RS: Yes. We always stayed way ahead on beef casings. You’d get them in and salt them. Somebody would have to stand at the sink and turn them. You’d stick your finger in there and flare them out and run water in there. It would suck the water all the way through the casing and turn them back out because they came inside out. Then you’d lay them out and cut them. We’d cut them in fourteen inch strands, throw them in a pile, and four or five people would sit around a table like this tying string to one end. Then we’d salt them and put them into barrels. We’d try to stay a few barrels ahead all the time. When we made sausage we’d get a bucket or two and soak them. Then we’d stuff them. The stuffer would pull them on and stuff them and slide them over. Another person would grab the tail end and the string, flip them over, and tie them off into rings. That’s the way we made sausage. The big labor was that first tying.
DV: Did that change when you went to pork casings?
RS: I had to do something fast because we were running low on beef casings. I talked to Roy Jeffrey who ran Luling City Market. Roy and I were in school together. He was here visiting. Snookie is what we called him. I said “Snookie, we’re going to have to go to pork casings.” I went down to Houston one morning and he showed me how they made sausage. You stuff the whole string but leave a gap between each ring. Then you take a ring knife like they use on sewing machines and cut at the gaps so they’re open on both ends. Then you anchor the string, pick up a piece of gut and lay it on top. You come through one time, pick up the other side, tie it tight and you’re done. You can make a whole line of them until the end of the string, then you take a knife and cut the string at the end. The process went a little slow at first because we had to get used to it. My employees fussed about it. We’d take three and a half hours to make four tubs of sausage the old way. This way it might take five hours. My dad came in and asked one of the old time ladies that worked for us “How do you like this new way of making sausage?” She said “Oh Smitty, it’s horrible. It takes too long.” He said “That’s what I thought.” I could hear him around the corner. Then he asked how everything else was going, and she said “Not good at all. I’m not getting my hours anymore.” Well, that’s because we didn’t have to sit around turning and tying the guts to fill those barrels anymore. Pretty soon we got better at it. I’d get in there just to give them a push. It worked. The thing that goes back to is why I was such a stickler. I had my father looking over my shoulder. He was just waiting for me stump my toe. If any employee did anything that a customer complained about, I was going to catch hell.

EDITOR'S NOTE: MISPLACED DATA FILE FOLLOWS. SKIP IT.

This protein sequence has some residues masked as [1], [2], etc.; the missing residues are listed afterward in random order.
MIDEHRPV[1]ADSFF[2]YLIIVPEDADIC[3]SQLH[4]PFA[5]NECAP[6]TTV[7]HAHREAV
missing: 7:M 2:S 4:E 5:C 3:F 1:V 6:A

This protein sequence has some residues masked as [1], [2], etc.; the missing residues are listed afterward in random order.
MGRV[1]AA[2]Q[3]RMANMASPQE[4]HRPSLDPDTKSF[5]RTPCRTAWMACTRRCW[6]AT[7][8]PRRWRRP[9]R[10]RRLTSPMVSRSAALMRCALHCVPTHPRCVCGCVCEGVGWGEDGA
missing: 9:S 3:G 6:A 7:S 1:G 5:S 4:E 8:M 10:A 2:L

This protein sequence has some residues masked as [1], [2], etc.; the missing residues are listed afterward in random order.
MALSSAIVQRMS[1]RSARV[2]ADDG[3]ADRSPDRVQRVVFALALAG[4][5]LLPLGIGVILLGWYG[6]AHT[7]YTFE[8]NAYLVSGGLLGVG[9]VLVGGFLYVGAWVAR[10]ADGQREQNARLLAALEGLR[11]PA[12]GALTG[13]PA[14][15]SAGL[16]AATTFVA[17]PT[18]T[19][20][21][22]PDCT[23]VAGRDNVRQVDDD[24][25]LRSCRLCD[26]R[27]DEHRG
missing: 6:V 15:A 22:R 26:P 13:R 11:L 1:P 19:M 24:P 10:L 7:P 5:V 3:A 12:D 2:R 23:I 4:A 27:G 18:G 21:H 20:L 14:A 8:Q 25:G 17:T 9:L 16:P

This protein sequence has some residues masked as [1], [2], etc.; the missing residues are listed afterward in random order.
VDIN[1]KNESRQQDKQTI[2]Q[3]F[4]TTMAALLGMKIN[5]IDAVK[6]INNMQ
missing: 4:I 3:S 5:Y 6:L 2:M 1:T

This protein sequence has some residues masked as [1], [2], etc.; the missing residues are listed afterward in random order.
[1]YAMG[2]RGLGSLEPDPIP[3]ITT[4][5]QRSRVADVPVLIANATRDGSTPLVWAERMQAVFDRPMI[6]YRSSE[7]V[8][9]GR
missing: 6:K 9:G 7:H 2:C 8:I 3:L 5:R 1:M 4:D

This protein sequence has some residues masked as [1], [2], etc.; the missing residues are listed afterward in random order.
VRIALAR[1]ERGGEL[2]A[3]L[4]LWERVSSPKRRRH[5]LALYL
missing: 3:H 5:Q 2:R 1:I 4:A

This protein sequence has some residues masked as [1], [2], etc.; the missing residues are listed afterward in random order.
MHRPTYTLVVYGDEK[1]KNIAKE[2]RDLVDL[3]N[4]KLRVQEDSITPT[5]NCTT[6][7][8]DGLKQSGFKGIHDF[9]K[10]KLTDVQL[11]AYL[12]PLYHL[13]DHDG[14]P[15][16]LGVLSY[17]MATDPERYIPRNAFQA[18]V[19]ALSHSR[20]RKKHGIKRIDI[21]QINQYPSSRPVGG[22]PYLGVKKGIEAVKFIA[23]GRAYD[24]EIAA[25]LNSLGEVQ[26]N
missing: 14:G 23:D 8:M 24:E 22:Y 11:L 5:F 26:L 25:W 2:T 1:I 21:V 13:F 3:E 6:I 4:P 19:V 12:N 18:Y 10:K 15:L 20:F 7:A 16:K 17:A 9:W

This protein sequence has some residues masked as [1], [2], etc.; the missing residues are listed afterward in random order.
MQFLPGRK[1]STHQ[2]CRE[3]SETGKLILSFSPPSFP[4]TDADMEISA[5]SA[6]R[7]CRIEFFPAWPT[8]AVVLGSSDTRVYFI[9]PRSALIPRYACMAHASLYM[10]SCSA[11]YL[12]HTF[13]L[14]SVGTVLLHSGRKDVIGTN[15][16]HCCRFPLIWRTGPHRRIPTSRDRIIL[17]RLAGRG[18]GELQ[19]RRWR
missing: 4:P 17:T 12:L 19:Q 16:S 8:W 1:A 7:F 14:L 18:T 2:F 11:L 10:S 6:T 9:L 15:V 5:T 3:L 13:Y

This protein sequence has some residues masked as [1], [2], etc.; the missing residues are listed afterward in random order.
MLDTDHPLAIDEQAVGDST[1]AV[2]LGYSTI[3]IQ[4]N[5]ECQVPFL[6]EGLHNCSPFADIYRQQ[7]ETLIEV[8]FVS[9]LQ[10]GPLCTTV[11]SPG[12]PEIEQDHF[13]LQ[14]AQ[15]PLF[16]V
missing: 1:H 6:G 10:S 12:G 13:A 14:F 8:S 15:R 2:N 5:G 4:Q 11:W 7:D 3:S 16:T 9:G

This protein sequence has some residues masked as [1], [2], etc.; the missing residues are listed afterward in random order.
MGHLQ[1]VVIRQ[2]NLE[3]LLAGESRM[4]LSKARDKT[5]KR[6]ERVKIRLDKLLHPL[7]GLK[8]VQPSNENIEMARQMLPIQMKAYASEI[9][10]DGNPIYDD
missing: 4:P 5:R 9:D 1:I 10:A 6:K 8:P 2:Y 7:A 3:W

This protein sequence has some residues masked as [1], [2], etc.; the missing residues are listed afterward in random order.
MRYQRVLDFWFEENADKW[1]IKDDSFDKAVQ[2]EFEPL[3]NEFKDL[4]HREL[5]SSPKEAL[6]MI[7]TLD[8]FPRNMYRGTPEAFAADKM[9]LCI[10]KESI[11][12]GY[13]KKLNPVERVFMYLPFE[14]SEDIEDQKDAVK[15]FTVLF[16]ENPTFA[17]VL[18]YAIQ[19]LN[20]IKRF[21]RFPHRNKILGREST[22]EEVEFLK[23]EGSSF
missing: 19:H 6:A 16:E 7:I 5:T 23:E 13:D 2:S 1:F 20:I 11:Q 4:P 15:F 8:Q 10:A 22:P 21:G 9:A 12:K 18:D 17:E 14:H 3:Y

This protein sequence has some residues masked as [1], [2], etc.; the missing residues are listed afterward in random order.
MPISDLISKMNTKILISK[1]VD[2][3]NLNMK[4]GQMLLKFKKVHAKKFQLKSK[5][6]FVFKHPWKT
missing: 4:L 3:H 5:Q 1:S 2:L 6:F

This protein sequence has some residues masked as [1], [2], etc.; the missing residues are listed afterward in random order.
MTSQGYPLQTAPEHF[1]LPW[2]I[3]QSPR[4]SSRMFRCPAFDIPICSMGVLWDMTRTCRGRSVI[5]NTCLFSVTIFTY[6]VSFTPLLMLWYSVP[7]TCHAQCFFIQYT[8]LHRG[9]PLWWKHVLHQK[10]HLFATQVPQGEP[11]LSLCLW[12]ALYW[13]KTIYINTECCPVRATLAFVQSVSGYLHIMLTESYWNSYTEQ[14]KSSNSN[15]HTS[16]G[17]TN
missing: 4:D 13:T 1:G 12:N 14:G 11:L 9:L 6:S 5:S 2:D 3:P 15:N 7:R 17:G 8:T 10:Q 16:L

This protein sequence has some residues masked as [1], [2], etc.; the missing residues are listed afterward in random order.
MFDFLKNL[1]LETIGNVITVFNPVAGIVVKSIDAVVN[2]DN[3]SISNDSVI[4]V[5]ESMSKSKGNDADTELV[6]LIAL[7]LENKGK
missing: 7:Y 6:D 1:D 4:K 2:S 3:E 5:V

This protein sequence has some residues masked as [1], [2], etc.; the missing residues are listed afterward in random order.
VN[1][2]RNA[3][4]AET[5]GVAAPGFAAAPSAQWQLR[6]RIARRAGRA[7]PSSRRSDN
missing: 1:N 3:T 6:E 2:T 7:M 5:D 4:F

DV: If he was willing to sell it to you, why did he feel that way? Wasn’t he done once he sold it?